Guardians also have regular reporting requirements and annual accounting, discussed in Part VI: Reporting Requirements.
A10: Yes. A person can be both guardian and conservator for a ward. If the ward has a significant amount of assets, the court will appoint a conservator to manage the ward’s finances.
A11: Yes. There are number of rules to follow once you become guardian or conservator:
A12: The duties of a guardian or conservator end when one the following takes place:
13: If a guardian or conservator dies or is incapacitated, the guardianship or conservatorship over the ward itself does not end. A successor guardian or conservator will need to be appointed. Resignation by a guardian does not terminate the guardianship until approved by the court. Often, the court will require a replacement guardian or conservator before approving a resignation. Neb. Rev. Stat. § 30-2614.
For the following questions, please reference the Flowchart found in Part X: Flowchart of Procedures for Nebraska Guardianships.
A14: Aside from a few exceptions, any competent person or suitable institution may be appointed guardian of an incapacitated person. Neb. Rev. Stat. § 30-2627. The court seeks to appoint a guardian who will serve the best interest of the ward. Direct relatives are favored for the role of guardian, but the court is allowed discretion in its appointment. Courts are also directed to hear the express wishes of the ward. In some cases, the court might require guardians to furnish a bond in accordance with Neb. Rev. Stat. § 30-2640 and § 30-2641.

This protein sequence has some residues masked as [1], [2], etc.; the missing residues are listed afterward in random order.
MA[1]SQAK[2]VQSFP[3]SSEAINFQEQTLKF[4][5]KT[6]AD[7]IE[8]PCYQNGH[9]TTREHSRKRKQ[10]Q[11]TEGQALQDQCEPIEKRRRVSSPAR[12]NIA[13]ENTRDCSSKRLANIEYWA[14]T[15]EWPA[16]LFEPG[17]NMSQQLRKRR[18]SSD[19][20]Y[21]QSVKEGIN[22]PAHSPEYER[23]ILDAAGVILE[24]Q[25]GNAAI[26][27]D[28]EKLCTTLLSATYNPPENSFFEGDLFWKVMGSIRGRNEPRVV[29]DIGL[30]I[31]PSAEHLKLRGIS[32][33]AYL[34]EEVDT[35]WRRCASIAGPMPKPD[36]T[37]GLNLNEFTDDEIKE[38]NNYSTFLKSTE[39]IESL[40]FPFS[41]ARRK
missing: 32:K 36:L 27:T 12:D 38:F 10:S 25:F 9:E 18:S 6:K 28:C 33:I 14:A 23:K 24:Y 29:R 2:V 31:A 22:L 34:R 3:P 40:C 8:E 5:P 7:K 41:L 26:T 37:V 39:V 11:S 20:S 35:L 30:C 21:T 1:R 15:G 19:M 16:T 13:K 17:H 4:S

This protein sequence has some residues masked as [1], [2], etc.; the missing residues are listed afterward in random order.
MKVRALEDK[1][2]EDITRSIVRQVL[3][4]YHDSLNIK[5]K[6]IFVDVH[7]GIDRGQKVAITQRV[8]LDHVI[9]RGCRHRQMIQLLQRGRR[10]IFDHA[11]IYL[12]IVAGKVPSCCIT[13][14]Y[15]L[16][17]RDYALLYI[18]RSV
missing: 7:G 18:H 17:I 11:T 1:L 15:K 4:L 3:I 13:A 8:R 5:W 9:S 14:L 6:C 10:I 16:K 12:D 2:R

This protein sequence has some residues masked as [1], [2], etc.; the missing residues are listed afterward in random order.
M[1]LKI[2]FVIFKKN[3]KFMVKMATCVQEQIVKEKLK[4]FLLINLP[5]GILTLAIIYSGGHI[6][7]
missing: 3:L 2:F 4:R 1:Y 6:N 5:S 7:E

Similarly, the court may appoint an individual or corporate trustee as conservator of a ward’s estate. Neb. Rev. Stat. § 30-2639. The court prioritizes conservator appointments similar to its guardian appointments.
A15: Start by filing a petition for a finding of incapacity and appointment of a guardian. Neb. Rev. Stat. § 30-2619. To file the petition, it is strongly recommended that you consult with a lawyer who practices in the area of guardianship law. See Part IX: Additional Resources for Court and Agency References.
To verify the allegations of incapacity, the court may appoint a visitor to interview the alleged incapacitated person. Neb. Rev. Stat. § 30-2619.01. Within 60 days of the guardianship petition, the visitor will file a report evaluation, made available to the guardian ad litem, the proposed ward, and the petitioner. The evaluation will include the visitor’s recommendations regarding the proposed guardianship. Neb. Rev. Stat. § 30-2619.03. Following this report, parties have 10 days to file a response. Neb. Rev. Stat. § 30-2619.04.